Suzi Weissman is Professor of Politics at Saint Mary's College of California and sits on the editorial boards of Critique and Against the Current. She is the author of Victor Serge: The Course is Set on Hope (Verso, 2001); and edited Victor Serge: Russia Twenty Years After (Humanities, 1996), and The Ideas of Victor Serge (Critique Books, 1997), as well as many articles on the Soviet Union and Russia. Her emphasis is on working class and left dissent. She has participated as a speaker at dozens of conferences and public meetings around the world. She is on the National Workers' Rights Board, which is composed of 50-75 national leaders who intervene with employers and the public to help resolve situations that threaten workers' rights.
Suzi Weissman has broadcast drive-time public affairs programs on KPFK for more than two decades. During the years of turmoil and disintegration of the Soviet Union, she hosted many special programs and live broadcasts from participants in the political turmoil. Suzi Weissman's radio programs from 1986 to 2001 are a featured archive at the Hoover Institution for War and Peace at Stanford University. [Began as host of "Portraits of USSR" and "Read All About It;" later "The New World Disorder" before it morphed into "Beneath the Surface."]
She is the recipient of the 1999 "Mover and Shakers Award" from the Southern California Library of Social Research. Her knowledge of Eastern Europe was a strong feature in programming her independent coverage of the 1992-1995 war in Bosnia, as well as the pro-democracy and independent media movements in Serbia and Kosovo during the recent regime changes and street protests in that region.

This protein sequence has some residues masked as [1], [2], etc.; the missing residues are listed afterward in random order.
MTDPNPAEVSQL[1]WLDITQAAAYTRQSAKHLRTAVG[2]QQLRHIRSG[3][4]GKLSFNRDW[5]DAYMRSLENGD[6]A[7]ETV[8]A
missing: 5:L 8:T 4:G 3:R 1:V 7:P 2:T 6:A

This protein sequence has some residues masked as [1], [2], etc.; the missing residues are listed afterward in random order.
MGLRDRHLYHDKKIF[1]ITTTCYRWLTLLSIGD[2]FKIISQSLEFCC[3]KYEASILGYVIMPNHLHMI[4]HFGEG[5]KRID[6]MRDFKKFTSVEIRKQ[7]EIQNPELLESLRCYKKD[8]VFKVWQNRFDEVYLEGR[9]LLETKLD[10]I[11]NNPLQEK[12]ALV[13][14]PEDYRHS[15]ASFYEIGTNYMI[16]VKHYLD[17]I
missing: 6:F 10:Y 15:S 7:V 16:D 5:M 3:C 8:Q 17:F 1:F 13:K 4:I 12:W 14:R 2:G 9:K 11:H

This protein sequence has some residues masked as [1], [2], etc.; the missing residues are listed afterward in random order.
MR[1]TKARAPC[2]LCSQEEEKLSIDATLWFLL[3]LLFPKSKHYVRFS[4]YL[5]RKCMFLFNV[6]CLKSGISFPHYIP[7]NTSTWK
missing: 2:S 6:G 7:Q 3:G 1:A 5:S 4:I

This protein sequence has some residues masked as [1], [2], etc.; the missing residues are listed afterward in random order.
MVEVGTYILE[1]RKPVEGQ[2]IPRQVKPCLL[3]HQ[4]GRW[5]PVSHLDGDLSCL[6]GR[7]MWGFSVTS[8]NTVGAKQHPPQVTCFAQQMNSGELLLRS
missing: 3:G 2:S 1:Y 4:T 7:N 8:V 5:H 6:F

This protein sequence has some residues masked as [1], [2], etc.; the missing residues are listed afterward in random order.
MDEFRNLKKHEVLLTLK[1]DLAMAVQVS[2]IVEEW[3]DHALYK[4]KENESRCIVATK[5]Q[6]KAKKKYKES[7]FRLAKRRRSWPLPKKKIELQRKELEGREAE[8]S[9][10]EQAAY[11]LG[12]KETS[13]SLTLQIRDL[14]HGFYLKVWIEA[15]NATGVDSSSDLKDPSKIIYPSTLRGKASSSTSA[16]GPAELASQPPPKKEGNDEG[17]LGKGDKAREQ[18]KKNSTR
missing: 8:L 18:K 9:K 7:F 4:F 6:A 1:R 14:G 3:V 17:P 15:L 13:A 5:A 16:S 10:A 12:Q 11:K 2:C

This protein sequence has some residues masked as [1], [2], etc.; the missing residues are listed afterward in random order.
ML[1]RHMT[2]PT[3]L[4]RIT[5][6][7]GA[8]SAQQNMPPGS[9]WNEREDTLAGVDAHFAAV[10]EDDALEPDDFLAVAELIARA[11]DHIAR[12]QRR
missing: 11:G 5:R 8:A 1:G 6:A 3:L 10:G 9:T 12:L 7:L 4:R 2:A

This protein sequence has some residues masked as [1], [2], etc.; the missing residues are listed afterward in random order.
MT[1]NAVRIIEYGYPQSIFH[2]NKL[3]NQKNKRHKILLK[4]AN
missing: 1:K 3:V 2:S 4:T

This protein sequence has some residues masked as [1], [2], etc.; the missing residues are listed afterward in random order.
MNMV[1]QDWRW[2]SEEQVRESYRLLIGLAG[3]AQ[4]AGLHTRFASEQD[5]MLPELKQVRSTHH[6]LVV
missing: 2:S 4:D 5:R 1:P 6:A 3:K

In recent years Weissman has broadened her focus to labor and community struggles in the US in both her radio broadcasts and teaching. She has taught three travel courses with her students, taking them to Russia and Siberia to see the transition first hand, interviewing workers, visiting factories, hospitals, housing estates and prisons. She has also collaborated with Horace Small of the Union of Minority Neighborhoods in two travel courses through America's Hoods and Barrios (Pittsburgh, Philadelphia, Trenton, Buffalo, NYC, Washington DC, Atlanta, Chicago, San Diego, Tijuana, San Francisco, Oakland) called ˜Life and Hope in America's Hoods and Barrios" -- meeting the ordinary heroes working without resources to improve their neighborhoods and cities, largely without the help and support of political leaders and funds from corporate America.